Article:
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"The school goes on to point out that it’s not just religious schools struggling with the question of how to deal with trans students, citing all-women’s school Smith College’s ongoing, controversial policy prohibiting transgender women."

Christian Univ. Adjusts, Stands By Discriminatory Trans Housing Policy 

George Fox University will now allow students who have undergone specific gender-confirming surgeries to be housed in accordance with their gender. Others will be housed according to their sex assigned at birth.

Smith, you’re making some interesting allies. 

Click here for ways to support admissions policy reform for trans women at Smith! 

George Fox University is citing Smith College in their justification for discriminating against trans students.


via Feministing

It’s like a “You know you’re acting discriminatorily towards trans students when…” cliche. I don’t even know. I have this feeling in my stomach, and I can’t tell if it’s just disgust and fury at this, or a vague excitement because this is such terrible PR that it could put further pressure on Smith to change their policies.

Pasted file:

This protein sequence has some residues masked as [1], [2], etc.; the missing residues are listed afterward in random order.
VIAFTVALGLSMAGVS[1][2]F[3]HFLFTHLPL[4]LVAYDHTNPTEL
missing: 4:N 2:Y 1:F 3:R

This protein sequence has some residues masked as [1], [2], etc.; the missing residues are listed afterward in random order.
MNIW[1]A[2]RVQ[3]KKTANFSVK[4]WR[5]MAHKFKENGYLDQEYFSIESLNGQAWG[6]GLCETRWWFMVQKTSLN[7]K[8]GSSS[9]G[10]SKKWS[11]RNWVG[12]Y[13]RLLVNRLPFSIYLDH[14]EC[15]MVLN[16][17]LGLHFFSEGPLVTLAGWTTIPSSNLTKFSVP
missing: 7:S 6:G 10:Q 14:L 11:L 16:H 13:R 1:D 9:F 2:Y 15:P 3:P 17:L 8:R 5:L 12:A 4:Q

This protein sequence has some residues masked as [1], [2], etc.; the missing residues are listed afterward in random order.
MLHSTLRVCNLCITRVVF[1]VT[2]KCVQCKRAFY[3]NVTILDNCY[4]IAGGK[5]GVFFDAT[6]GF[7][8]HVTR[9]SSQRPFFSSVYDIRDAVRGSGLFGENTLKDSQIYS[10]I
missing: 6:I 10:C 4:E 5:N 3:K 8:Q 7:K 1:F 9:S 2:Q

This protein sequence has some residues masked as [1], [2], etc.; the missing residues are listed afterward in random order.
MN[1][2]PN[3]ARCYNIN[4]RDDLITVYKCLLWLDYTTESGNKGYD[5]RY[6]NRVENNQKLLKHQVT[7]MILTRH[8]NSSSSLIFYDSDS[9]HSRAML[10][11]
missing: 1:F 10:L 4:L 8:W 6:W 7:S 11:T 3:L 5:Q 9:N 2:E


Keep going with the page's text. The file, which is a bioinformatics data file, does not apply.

Prominent women’s colleges unwilling to open doors to trans women

This just makes me so sad…Smith was where I was given the tools to begin to question the binary gender system. My women’s and queer studies classes taught me that gender is in so many ways a construct, and that part of the job of feminism was to question the places where essentialist notions of gender where used to discriminate and oppress. While I deeply value Smith’s commitment to being a women’s only college, I wish they would widen the definition of what being a woman means. I want my alma mater to be on the forefront of social justice and trans rights activism, not dragging it’s heels.

trans women are women, and they belong at women’s colleges. the ‘seven sisters’ legacy is meaningless if we only support our cis-ters and not our sisters.

trans women are women, and they belong at women’s colleges. the ‘seven sisters’ legacy is meaningless if we only support our cis-ters and not our sisters.

I wish you all the best of luck! I remember when I was applying to colleges how upsetting not being able to apply to Smith was. Hopefully the policy will change because of your actions.